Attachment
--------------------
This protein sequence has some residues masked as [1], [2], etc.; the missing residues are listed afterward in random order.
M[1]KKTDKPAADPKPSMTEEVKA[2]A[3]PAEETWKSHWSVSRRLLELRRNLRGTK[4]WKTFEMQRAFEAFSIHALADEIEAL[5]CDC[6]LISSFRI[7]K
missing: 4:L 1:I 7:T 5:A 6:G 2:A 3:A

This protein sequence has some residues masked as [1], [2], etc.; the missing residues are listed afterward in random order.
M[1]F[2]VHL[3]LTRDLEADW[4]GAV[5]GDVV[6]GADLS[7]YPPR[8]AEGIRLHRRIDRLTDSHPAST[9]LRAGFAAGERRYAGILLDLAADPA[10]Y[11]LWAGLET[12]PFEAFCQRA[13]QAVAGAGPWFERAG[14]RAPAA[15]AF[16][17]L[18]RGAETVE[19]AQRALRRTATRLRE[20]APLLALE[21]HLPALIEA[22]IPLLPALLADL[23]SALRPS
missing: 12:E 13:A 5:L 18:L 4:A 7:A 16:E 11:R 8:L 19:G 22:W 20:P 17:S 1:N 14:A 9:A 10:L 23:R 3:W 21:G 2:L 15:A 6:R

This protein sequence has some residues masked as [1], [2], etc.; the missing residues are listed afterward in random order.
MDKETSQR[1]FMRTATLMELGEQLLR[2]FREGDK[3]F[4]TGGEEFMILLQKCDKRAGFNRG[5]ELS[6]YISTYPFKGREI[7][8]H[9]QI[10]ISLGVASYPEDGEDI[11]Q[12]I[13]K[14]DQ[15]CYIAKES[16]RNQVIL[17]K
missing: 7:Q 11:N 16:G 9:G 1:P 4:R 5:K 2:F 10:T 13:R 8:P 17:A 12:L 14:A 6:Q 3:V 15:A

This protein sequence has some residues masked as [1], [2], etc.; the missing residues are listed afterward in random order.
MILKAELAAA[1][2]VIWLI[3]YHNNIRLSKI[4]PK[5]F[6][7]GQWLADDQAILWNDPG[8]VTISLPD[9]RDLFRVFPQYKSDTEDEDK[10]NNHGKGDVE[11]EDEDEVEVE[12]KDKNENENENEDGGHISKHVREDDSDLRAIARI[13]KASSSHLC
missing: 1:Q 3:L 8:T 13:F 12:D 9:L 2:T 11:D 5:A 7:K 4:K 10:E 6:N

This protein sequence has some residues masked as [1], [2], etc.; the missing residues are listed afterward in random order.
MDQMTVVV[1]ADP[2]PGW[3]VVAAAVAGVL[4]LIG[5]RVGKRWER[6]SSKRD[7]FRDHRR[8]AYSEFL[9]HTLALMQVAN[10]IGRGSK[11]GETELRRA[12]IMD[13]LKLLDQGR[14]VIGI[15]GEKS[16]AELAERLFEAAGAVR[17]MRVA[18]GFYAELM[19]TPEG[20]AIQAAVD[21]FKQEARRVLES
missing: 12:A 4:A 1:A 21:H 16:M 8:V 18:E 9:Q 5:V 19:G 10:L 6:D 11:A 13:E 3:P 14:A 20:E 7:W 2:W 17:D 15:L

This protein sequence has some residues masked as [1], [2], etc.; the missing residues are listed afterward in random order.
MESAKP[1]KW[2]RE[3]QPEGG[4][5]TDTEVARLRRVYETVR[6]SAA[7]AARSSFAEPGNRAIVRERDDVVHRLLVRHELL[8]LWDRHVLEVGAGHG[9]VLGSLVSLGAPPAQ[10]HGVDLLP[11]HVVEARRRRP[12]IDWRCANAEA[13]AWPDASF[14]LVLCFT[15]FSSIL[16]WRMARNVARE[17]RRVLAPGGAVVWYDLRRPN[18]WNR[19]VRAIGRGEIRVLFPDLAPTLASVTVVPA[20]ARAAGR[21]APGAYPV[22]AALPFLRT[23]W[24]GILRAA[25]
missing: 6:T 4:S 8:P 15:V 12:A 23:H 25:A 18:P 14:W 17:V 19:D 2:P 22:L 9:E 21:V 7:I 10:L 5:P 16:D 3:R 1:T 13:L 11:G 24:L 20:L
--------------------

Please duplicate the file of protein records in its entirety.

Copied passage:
This protein sequence has some residues masked as [1], [2], etc.; the missing residues are listed afterward in random order.
M[1]KKTDKPAADPKPSMTEEVKA[2]A[3]PAEETWKSHWSVSRRLLELRRNLRGTK[4]WKTFEMQRAFEAFSIHALADEIEAL[5]CDC[6]LISSFRI[7]K
missing: 4:L 1:I 7:T 5:A 6:G 2:A 3:A

This protein sequence has some residues masked as [1], [2], etc.; the missing residues are listed afterward in random order.
M[1]F[2]VHL[3]LTRDLEADW[4]GAV[5]GDVV[6]GADLS[7]YPPR[8]AEGIRLHRRIDRLTDSHPAST[9]LRAGFAAGERRYAGILLDLAADPA[10]Y[11]LWAGLET[12]PFEAFCQRA[13]QAVAGAGPWFERAG[14]RAPAA[15]AF[16][17]L[18]RGAETVE[19]AQRALRRTATRLRE[20]APLLALE[21]HLPALIEA[22]IPLLPALLADL[23]SALRPS
missing: 12:E 13:A 5:L 18:L 4:A 7:A 16:E 11:R 8:L 19:G 22:W 20:P 17:S 1:N 14:A 9:A 10:L 23:R 3:W 21:G 2:L 15:A 6:R

This protein sequence has some residues masked as [1], [2], etc.; the missing residues are listed afterward in random order.
MDKETSQR[1]FMRTATLMELGEQLLR[2]FREGDK[3]F[4]TGGEEFMILLQKCDKRAGFNRG[5]ELS[6]YISTYPFKGREI[7][8]H[9]QI[10]ISLGVASYPEDGEDI[11]Q[12]I[13]K[14]DQ[15]CYIAKES[16]RNQVIL[17]K
missing: 7:Q 11:N 16:G 9:G 1:P 4:R 5:K 2:F 10:T 13:R 8:P 17:A 12:L 14:A 6:Q 3:V 15:A

This protein sequence has some residues masked as [1], [2], etc.; the missing residues are listed afterward in random order.
MILKAELAAA[1][2]VIWLI[3]YHNNIRLSKI[4]PK[5]F[6][7]GQWLADDQAILWNDPG[8]VTISLPD[9]RDLFRVFPQYKSDTEDEDK[10]NNHGKGDVE[11]EDEDEVEVE[12]KDKNENENENEDGGHISKHVREDDSDLRAIARI[13]KASSSHLC
missing: 1:Q 3:L 8:T 13:F 12:D 9:L 2:T 11:D 5:A 7:K 4:K 10:E 6:N

This protein sequence has some residues masked as [1], [2], etc.; the missing residues are listed afterward in random order.
MDQMTVVV[1]ADP[2]PGW[3]VVAAAVAGVL[4]LIG[5]RVGKRWER[6]SSKRD[7]FRDHRR[8]AYSEFL[9]HTLALMQVAN[10]IGRGSK[11]GETELRRA[12]IMD[13]LKLLDQGR[14]VIGI[15]GEKS[16]AELAERLFEAAGAVR[17]MRVA[18]GFYAELM[19]TPEG[20]AIQAAVD[21]FKQEARRVLES
missing: 12:A 4:A 1:A 21:H 16:M 8:V 18:E 9:Q 5:V 19:G 10:L 6:D 11:A 13:E 3:P 14:A 20:E 7:W 2:W 17:D 15:L

This protein sequence has some residues masked as [1], [2], etc.; the missing residues are listed afterward in random order.
MESAKP[1]KW[2]RE[3]QPEGG[4][5]TDTEVARLRRVYETVR[6]SAA[7]AARSSFAEPGNRAIVRERDDVVHRLLVRHELL[8]LWDRHVLEVGAGHG[9]VLGSLVSLGAPPAQ[10]HGVDLLP[11]HVVEARRRRP[12]IDWRCANAEA[13]AWPDASF[14]LVLCFT[15]FSSIL[16]WRMARNVARE[17]RRVLAPGGAVVWYDLRRPN[18]WNR[19]VRAIGRGEIRVLFPDLAPTLASVTVVPA[20]ARAAGR[21]APGAYPV[22]AALPFLRT[23]W[24]GILRAA[25]
missing: 6:T 4:S 8:P 15:V 12:A 23:H 25:A 18:P 14:W 17:V 19:D 2:P 22:L 9:E 21:V 7:I 10:L 5:P 16:D 3:R 1:T 13:L 11:G 24:L 20:L